It's emerged this week that everybody is entitled to extra pay for each year of service, irrespective of performance levels. Less than 1pc of 30,000 civil servants were deemed to be in the categories of "need improvement" or "unacceptable". If middle management rated staff as such, they would receive a call from personnel to explain that this would deprive them of a pay hike. Better to play the game, look away. There's no external evaluation system.
HEALTH: Elimination of long waiting lists, dismantling dual public-private health systems, and introducing the 'renowned Dutch model' of healthcare.
Delayed access to elective hospital treatments is sharply increasing again, after some initial progress. Two hundred thousand people have had to abandon private health insurance due to prohibitive cost increases. The Dutch themselves are dumping their universal healthcare project.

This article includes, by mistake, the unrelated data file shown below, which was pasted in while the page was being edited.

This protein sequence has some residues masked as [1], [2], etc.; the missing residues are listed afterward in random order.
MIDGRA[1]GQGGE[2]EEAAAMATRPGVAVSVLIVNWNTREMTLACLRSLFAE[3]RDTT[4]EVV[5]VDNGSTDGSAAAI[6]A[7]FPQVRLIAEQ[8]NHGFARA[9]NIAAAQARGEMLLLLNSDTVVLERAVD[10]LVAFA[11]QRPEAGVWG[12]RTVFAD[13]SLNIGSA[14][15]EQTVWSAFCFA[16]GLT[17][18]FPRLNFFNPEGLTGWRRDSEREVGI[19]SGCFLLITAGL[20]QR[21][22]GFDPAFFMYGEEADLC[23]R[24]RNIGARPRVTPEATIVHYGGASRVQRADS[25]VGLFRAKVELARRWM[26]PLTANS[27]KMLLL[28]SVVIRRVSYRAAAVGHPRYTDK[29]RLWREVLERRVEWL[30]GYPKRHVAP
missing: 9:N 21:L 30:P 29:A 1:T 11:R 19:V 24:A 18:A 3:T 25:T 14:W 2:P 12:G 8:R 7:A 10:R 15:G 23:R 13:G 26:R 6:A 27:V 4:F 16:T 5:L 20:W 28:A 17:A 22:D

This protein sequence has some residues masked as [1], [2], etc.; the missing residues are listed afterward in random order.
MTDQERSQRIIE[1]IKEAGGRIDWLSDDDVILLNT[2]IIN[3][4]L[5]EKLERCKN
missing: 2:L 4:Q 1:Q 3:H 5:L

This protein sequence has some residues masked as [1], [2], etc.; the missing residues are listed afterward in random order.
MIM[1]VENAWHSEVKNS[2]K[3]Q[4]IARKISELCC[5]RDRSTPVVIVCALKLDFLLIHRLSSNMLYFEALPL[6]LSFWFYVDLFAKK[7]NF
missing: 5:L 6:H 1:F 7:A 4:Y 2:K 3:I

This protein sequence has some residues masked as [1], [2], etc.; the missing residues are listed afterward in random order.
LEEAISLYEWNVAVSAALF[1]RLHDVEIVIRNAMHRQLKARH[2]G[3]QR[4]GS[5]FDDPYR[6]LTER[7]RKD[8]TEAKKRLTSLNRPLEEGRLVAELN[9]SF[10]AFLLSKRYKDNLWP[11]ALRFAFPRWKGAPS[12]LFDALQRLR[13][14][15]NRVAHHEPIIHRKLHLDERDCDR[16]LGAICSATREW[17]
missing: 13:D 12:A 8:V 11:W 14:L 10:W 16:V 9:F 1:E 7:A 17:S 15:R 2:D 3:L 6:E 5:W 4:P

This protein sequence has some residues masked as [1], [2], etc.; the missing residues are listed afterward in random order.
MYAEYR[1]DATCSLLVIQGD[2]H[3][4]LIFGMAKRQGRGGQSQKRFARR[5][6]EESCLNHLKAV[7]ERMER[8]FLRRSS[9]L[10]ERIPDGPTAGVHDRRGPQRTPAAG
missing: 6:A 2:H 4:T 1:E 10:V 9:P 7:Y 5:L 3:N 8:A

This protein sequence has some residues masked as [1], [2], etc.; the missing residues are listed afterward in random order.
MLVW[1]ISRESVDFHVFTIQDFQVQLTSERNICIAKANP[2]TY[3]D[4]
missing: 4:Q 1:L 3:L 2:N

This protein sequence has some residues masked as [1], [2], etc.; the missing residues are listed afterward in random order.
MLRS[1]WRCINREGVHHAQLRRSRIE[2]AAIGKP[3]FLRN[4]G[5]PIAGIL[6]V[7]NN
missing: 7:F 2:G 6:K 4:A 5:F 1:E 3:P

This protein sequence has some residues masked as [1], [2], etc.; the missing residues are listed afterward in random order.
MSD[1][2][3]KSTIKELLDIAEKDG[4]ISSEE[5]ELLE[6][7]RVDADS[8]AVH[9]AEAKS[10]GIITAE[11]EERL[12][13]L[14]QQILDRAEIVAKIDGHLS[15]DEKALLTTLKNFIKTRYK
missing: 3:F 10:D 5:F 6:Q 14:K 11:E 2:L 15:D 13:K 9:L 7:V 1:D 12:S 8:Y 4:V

The Department of Health and HSE can't even agree a basic implementation plan for 2014. For three consecutive years there will be significant budget overruns, between €219m and €286m this year.
There is a €1bn credibility gap between the amount allocated and required for the coming year. Farcically, the HSE itself is due for abolition imminently. We could face 'meltdown manor' at Hawkins House, if the Government doesn't see sense soon.
Finally, we were promised New Politics: Thirty-five per cent fewer TDs and senators; a Citizen's Assembly to provide electoral reform; new powers to allow the Dail to challenge government decisions. Impressions were given of an end to cronyism.
What we'll get is an enlarged franchise of graduates to elect senators; a massive government voting majority, rendering this Dail chamber toothless and redundant; a continuation of blatant jobbery in selection of loyal political appointees to posts on menial state boards right up to senior judicial appointments. No radical electoral reform away from multi-seat constituencies is contemplated -- thereby perpetuating a system of self-serving parish pump politics.
Another weekend orgy of cheerleading in self-gratification and smug lectures of plaudits to themselves will only serve to alienate further those who are struggling to survive.